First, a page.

15-Min Flash Talk: The Weaponisation of Cultural Heritage

Political Pasts: Cultural Heritage, Foreign Policy, and Armed Conflict in the Middle East

On 22 September 2014, John Kerry, then US Secretary of State, appeared at the Metropolitan Museum of Art for the opening of the exhibition ‘Assyria to Iberia at the Dawn of the Classical Age.’  Mere hours after he spoke in front of the Temple of Dendur in the Egyptian wing, the United States initiated a campaign of missile strikes against Islamic State, marking the formal beginning of US military intervention in Syria.

So, Secretary Kerry’s speech did not focus, as one might expect, on the significance of the contents of the exhibit, but rather on the threat supposedly posed by ISIS to cultural heritage. I am less concerned with the veracity of the narratives surrounding ISIS’s cultural heritage destruction than with the reasons why Secretary Kerry would choose a museum as the site to introduce a US military campaign, and with why he would invoke the protection of cultural heritage instead of human lives as the rationale for that intervention.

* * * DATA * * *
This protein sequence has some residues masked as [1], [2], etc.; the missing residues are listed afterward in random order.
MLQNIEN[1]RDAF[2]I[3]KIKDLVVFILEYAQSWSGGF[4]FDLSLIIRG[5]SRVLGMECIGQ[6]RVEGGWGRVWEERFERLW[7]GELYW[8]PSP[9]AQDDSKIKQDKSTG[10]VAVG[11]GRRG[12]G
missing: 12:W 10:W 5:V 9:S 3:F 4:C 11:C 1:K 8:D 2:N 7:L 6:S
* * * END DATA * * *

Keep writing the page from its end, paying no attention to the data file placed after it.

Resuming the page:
Speaker Sabrina Illiano posts that there was nothing coincidental about the confluence of these two events, and it was certainly neither the first nor the last time that cultural heritage has been deployed as a discursive weapon in foreign policy.

This talk is presented by Sabrina Illiano, MSc student in Global Governance and Diplomacy. 

The short talk will be followed by a Q&A, a light lunch and socialising in the Hall.

All welcome to this free event.

21 Nov
  • Ms Sabrina Illiano
ODID Special Lectures & Seminars
Queen Elizabeth House, Seminar Room 1, 3 Mansfield Road OX1 3TB